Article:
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Google Font API: Requesting a Bold Font Style Using a Numeric Notation


If you’re a web designer who wants to take full advantage of the functionality offered by the brand new web service implemented by Google, that is the already popular Font API, then this article series might be the material that you’re looking for. It shows you how to work with the API’s most relevant features. In this ninth (and final) article of the series, you'll learn another way to get the bold version of a font.

Author Info:
By: Alejandro Gervasio
Rating: 5 stars5 stars5 stars5 stars5 stars / 5
July 07, 2010
TABLE OF CONTENTS:
  1. · Google Font API: Requesting a Bold Font Style Using a Numeric Notation
  2. · Review: the shorthand bi
  3. · Downloading a bold font style via a numeric notation
  4. · Embedding the previous CSS styles into a web page

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Google Font API: Requesting a Bold Font Style Using a Numeric Notation
(Page 1 of 4 )

And now that you know what to expect from this group of articles, it’s time to refresh the topics that were covered in the last one. In that part I demonstrated how to use a handy shorthand provided by Google’s Font API, called “bi.”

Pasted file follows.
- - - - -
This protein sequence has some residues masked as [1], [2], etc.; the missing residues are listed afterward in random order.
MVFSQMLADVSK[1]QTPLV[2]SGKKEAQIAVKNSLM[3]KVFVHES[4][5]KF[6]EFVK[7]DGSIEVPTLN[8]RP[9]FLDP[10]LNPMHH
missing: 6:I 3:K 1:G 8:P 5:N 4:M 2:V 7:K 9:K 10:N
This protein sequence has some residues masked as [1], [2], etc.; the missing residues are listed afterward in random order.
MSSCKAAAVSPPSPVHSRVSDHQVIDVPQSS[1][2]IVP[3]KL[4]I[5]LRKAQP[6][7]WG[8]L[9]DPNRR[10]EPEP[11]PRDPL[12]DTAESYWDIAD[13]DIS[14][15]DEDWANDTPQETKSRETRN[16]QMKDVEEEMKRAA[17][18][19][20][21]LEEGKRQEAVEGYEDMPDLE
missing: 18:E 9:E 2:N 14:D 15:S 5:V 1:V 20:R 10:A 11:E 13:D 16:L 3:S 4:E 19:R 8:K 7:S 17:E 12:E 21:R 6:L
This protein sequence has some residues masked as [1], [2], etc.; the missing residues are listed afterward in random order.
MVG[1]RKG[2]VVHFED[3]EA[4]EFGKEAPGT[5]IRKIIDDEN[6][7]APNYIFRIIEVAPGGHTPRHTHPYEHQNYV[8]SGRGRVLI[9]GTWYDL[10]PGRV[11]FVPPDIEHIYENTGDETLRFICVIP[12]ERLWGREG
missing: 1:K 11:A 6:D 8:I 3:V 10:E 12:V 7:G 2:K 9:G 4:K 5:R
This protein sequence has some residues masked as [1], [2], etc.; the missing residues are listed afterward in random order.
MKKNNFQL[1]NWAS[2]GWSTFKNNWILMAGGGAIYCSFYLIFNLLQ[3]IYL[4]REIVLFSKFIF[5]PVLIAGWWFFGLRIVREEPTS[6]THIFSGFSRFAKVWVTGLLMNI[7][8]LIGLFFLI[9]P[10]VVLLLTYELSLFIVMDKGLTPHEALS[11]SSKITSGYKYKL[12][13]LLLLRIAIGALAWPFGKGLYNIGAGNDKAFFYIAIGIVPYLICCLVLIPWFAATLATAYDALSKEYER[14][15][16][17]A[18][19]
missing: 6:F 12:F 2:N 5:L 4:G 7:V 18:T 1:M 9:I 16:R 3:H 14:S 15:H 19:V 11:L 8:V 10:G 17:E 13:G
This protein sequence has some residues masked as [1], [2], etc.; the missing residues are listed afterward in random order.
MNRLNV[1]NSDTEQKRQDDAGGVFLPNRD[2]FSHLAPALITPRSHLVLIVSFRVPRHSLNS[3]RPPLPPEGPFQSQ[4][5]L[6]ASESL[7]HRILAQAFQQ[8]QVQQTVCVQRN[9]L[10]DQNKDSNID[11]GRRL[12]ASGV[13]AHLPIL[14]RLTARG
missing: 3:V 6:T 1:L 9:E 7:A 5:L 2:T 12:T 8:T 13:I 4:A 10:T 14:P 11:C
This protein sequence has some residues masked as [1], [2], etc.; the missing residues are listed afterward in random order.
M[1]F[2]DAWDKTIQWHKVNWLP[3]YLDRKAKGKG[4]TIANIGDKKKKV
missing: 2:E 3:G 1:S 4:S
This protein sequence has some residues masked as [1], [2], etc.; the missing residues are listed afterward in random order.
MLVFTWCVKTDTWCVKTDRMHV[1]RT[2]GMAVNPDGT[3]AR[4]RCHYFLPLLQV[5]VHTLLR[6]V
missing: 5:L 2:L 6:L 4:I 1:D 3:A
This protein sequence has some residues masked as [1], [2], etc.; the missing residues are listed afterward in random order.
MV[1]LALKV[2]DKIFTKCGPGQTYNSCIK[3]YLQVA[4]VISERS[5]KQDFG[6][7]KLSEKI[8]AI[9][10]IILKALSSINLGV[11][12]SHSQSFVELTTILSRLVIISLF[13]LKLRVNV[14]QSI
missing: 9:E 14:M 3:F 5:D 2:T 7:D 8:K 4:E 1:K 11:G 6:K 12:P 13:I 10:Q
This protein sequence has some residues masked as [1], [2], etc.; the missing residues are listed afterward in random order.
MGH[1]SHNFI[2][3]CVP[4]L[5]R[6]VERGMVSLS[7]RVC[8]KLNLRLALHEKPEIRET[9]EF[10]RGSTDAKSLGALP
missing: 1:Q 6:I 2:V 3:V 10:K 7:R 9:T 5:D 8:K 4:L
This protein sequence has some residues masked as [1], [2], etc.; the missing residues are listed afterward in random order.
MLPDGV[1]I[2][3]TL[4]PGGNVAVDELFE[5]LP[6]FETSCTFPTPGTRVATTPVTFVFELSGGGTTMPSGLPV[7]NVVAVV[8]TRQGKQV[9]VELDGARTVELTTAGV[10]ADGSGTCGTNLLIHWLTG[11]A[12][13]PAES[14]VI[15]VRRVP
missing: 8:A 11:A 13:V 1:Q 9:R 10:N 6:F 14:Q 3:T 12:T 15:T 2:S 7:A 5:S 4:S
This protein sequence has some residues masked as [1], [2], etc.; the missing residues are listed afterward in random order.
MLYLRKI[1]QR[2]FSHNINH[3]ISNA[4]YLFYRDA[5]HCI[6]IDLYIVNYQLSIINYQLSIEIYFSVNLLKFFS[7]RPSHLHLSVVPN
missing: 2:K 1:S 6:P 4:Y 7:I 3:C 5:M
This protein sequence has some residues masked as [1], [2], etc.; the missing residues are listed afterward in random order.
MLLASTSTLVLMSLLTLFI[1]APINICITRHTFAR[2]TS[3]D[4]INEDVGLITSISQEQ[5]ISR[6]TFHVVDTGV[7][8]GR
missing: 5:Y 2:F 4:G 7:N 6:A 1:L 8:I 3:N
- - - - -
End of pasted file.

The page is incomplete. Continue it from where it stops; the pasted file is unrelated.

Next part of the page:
Even though the name of this argument isn’t very explicit, the task that it performs is quite remarkable. It can be used as a replacement for the “bolditalic” option discussed in a previous part. As you'll recall, that option comes in useful for requesting the italic and bold versions of a specified font family at the same time.

While it’s valid to point out that at this stage I've already covered the most important characteristics that the Google Font API offers for free, there is one last one that deserves a closer analysis. Its usage is very simple to grasp. Yes, as the title of this article clearly suggests, the API also permits you to download the bold style of a font family by utilizing a numeric notation, pretty similar to the one used with the “font-weight” CSS property. Therefore, this last chapter of the series will explain how to request a bold font style by using the aforementioned numeric syntax.

Ready to learn how to accomplish this task? Then jump ahead and read the lines to come!


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